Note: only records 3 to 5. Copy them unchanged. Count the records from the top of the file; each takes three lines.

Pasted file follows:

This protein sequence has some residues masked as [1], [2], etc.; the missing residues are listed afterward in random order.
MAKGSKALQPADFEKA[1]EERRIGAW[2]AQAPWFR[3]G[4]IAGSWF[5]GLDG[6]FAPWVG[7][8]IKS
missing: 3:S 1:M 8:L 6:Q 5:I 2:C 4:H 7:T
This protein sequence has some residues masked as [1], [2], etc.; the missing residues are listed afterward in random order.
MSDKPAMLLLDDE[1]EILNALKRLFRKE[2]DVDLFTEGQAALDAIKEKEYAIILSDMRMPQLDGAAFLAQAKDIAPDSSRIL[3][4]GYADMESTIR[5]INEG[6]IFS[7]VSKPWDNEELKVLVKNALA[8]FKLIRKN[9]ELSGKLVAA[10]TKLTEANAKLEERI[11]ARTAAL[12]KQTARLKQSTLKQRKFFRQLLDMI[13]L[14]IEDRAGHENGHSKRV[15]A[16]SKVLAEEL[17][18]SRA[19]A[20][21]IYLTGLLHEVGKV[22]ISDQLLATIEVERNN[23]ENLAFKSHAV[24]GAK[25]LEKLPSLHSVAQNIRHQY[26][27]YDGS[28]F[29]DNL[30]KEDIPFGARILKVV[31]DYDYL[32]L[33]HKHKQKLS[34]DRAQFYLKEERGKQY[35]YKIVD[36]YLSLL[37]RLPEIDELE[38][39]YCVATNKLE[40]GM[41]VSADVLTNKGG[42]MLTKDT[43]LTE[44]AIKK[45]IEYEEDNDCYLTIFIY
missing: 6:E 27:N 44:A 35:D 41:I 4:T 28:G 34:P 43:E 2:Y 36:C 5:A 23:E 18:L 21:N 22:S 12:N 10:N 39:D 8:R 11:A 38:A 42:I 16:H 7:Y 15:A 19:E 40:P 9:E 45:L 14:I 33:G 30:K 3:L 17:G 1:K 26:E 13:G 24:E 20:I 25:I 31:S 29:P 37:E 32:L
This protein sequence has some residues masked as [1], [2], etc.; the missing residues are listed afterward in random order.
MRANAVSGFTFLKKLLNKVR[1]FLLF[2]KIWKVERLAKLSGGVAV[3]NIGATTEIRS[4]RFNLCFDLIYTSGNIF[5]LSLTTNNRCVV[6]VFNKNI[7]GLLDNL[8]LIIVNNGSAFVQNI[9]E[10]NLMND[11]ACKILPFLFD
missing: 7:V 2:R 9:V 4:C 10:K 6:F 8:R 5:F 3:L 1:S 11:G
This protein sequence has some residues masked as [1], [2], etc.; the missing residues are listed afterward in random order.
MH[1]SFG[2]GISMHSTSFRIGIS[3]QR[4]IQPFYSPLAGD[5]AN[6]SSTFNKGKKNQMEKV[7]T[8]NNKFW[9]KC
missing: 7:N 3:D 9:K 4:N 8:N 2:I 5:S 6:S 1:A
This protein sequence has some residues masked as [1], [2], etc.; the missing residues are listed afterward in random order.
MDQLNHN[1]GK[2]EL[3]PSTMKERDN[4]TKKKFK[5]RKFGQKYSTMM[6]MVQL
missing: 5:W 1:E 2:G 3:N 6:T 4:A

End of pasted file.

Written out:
This protein sequence has some residues masked as [1], [2], etc.; the missing residues are listed afterward in random order.
MRANAVSGFTFLKKLLNKVR[1]FLLF[2]KIWKVERLAKLSGGVAV[3]NIGATTEIRS[4]RFNLCFDLIYTSGNIF[5]LSLTTNNRCVV[6]VFNKNI[7]GLLDNL[8]LIIVNNGSAFVQNI[9]E[10]NLMND[11]ACKILPFLFD
missing: 7:V 2:R 9:V 4:C 10:K 6:F 8:R 5:F 3:L 1:S 11:G
This protein sequence has some residues masked as [1], [2], etc.; the missing residues are listed afterward in random order.
MH[1]SFG[2]GISMHSTSFRIGIS[3]QR[4]IQPFYSPLAGD[5]AN[6]SSTFNKGKKNQMEKV[7]T[8]NNKFW[9]KC
missing: 7:N 3:D 9:K 4:N 8:N 2:I 5:S 6:S 1:A
This protein sequence has some residues masked as [1], [2], etc.; the missing residues are listed afterward in random order.
MDQLNHN[1]GK[2]EL[3]PSTMKERDN[4]TKKKFK[5]RKFGQKYSTMM[6]MVQL
missing: 5:W 1:E 2:G 3:N 6:T 4:A